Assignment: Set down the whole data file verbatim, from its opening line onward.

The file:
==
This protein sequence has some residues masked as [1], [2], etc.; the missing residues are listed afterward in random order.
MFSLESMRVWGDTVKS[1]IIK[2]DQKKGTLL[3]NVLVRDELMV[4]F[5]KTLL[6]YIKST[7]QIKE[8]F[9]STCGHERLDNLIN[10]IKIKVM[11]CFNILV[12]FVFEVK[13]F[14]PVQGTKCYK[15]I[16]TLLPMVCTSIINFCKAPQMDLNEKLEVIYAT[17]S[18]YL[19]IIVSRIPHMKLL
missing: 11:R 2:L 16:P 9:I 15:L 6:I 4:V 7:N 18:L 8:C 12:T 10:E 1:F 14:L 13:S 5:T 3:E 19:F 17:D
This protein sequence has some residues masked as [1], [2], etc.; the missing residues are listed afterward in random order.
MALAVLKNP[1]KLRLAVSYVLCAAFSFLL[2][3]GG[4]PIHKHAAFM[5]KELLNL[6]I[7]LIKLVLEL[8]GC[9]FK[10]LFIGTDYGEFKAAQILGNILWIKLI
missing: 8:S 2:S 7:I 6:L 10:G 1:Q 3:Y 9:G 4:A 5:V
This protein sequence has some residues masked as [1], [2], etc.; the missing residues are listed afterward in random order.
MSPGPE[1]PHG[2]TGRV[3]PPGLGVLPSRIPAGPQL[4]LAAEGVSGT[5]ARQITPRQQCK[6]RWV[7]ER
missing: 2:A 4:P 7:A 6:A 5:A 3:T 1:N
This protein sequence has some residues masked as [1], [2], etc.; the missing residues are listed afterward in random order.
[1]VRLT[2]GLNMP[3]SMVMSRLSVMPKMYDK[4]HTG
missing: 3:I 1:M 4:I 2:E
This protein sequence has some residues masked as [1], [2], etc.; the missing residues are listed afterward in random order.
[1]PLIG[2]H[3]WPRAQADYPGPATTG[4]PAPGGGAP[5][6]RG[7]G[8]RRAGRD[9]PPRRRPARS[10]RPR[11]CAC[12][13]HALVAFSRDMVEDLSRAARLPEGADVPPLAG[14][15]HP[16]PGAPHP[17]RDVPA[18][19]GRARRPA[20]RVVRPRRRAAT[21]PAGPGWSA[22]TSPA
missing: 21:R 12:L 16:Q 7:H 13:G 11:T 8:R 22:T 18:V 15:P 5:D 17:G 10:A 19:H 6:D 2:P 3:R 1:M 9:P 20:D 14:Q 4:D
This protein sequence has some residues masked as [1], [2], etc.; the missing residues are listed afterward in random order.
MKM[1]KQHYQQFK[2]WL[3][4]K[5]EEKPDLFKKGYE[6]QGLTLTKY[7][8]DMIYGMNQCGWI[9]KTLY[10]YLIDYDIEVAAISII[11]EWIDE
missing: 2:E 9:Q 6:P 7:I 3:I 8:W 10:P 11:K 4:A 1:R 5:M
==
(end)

This protein sequence has some residues masked as [1], [2], etc.; the missing residues are listed afterward in random order.
MFSLESMRVWGDTVKS[1]IIK[2]DQKKGTLL[3]NVLVRDELMV[4]F[5]KTLL[6]YIKST[7]QIKE[8]F[9]STCGHERLDNLIN[10]IKIKVM[11]CFNILV[12]FVFEVK[13]F[14]PVQGTKCYK[15]I[16]TLLPMVCTSIINFCKAPQMDLNEKLEVIYAT[17]S[18]YL[19]IIVSRIPHMKLL
missing: 11:R 2:L 16:P 9:I 15:L 6:I 4:V 7:N 18:L 8:C 12:T 10:E 1:F 14:L 13:S 5:T 3:E 19:F 17:D
This protein sequence has some residues masked as [1], [2], etc.; the missing residues are listed afterward in random order.
MALAVLKNP[1]KLRLAVSYVLCAAFSFLL[2][3]GG[4]PIHKHAAFM[5]KELLNL[6]I[7]LIKLVLEL[8]GC[9]FK[10]LFIGTDYGEFKAAQILGNILWIKLI
missing: 8:S 2:S 7:I 6:L 10:G 1:Q 3:Y 9:G 4:A 5:V
This protein sequence has some residues masked as [1], [2], etc.; the missing residues are listed afterward in random order.
MSPGPE[1]PHG[2]TGRV[3]PPGLGVLPSRIPAGPQL[4]LAAEGVSGT[5]ARQITPRQQCK[6]RWV[7]ER
missing: 2:A 4:P 7:A 6:A 5:A 3:T 1:N
This protein sequence has some residues masked as [1], [2], etc.; the missing residues are listed afterward in random order.
[1]VRLT[2]GLNMP[3]SMVMSRLSVMPKMYDK[4]HTG
missing: 3:I 1:M 4:I 2:E
This protein sequence has some residues masked as [1], [2], etc.; the missing residues are listed afterward in random order.
[1]PLIG[2]H[3]WPRAQADYPGPATTG[4]PAPGGGAP[5][6]RG[7]G[8]RRAGRD[9]PPRRRPARS[10]RPR[11]CAC[12][13]HALVAFSRDMVEDLSRAARLPEGADVPPLAG[14][15]HP[16]PGAPHP[17]RDVPA[18][19]GRARRPA[20]RVVRPRRRAAT[21]PAGPGWSA[22]TSPA
missing: 21:R 12:L 16:Q 7:H 13:G 11:T 8:R 22:T 18:V 15:P 5:D 17:G 10:A 19:H 6:D 2:P 3:R 1:M 9:P 20:D 14:Q 4:D
This protein sequence has some residues masked as [1], [2], etc.; the missing residues are listed afterward in random order.
MKM[1]KQHYQQFK[2]WL[3][4]K[5]EEKPDLFKKGYE[6]QGLTLTKY[7][8]DMIYGMNQCGWI[9]KTLY[10]YLIDYDIEVAAISII[11]EWIDE
missing: 2:E 9:Q 6:P 7:I 3:I 8:W 10:P 11:K 4:A 1:R 5:M